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Write About How Fitzerald Tells Story In Chapter 7 Essay

  • Submitted by: kerrie1995
  • on March 19, 2012
  • Category: English
  • Length: 562 words

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Below is an essay on "Write About How Fitzerald Tells Story In Chapter 7" from Anti Essays, your source for research papers, essays, and term paper examples.

Write about How Fitzgerald tells the story in Chapter 7

In chapter 7 of ‘The Great Gatsby’ there are some key events on which are both prefigured from earlier on in the Novel and key incidents happen here on which are later developed in the next chapter. Fitzgerald in the Chapter chooses to use 2 characters to tell the story, one is Nick as we explore events through his chronological account and the other is a Young Greek named Michealis. This chapter is a crucial part to the Novel because if the event that occurred here didn’t happen then Wilson will have never murdered Gatsby and Tom will have never lost his Mistress Myrtle.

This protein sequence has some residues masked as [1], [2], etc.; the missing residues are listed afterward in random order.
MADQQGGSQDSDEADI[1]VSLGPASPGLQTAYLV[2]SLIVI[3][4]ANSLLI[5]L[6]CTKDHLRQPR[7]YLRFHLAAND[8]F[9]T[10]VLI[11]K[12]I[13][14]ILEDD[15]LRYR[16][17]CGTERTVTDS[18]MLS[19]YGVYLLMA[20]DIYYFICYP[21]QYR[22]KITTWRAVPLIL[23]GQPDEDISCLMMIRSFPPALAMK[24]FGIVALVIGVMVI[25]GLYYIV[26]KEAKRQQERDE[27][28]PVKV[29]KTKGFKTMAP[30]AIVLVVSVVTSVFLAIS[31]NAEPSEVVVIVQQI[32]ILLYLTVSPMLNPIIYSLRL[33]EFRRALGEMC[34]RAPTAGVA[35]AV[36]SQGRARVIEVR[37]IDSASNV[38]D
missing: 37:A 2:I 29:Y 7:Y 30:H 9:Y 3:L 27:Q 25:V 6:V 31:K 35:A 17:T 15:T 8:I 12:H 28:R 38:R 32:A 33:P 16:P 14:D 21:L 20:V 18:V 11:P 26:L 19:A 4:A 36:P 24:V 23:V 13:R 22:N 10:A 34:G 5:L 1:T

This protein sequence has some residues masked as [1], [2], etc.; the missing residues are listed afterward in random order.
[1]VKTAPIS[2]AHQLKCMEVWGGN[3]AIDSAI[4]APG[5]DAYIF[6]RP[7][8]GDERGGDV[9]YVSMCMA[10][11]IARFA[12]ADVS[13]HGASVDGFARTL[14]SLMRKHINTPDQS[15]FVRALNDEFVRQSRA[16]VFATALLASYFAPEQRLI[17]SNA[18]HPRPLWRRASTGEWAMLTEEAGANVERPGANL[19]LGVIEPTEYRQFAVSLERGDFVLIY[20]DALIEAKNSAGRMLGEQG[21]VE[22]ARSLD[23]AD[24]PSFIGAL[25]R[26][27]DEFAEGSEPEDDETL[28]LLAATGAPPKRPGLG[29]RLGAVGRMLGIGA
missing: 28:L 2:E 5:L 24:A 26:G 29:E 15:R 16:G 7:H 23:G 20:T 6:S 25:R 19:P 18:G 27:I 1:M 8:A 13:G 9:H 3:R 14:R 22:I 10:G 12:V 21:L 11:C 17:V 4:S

One of the most Significant events that happens in Chapter 7 is the death of Myrtle and Fitzgerald chooses to describe her corpse and death in a highly grotesque and sincere way. Fitzgerald decides to instead of predictably choosing Nick to narrate the shocking disaster we see he introduces us to a new Character named Michaelis who unfortunately was present at the time. Michealis is used to show the readers Nick’s ‘blind spots’ as Nick cannot always see everything and without the young witnesses view we are unable to read who and why Myrtle is killed.   From his eye witness point he saw they ‘it came out of the gathering darkness, wavered tragically for a moment, and then disappeared around the next bend’ this tells us that from the words ‘moment’ and ‘disappeared’ that whoever was driving the car (we know it was Gatsby and Daisy) didn’t intend to stop and help Myrtle as it suggests they just wanted to get away from the scene and not be spotted by anyone. When Wilson and Michaelis find Myrtle in the road they see that ‘her left breast was swinging loose like a flap, there was no need to listen for the heartbeat beneath.’ This tells us that due to the way Myrtle is presented to the men her body is so badly harmed that there is no possibility that she could have lived. Fitzgerald uses a metaphor here to describe that due to the woman...

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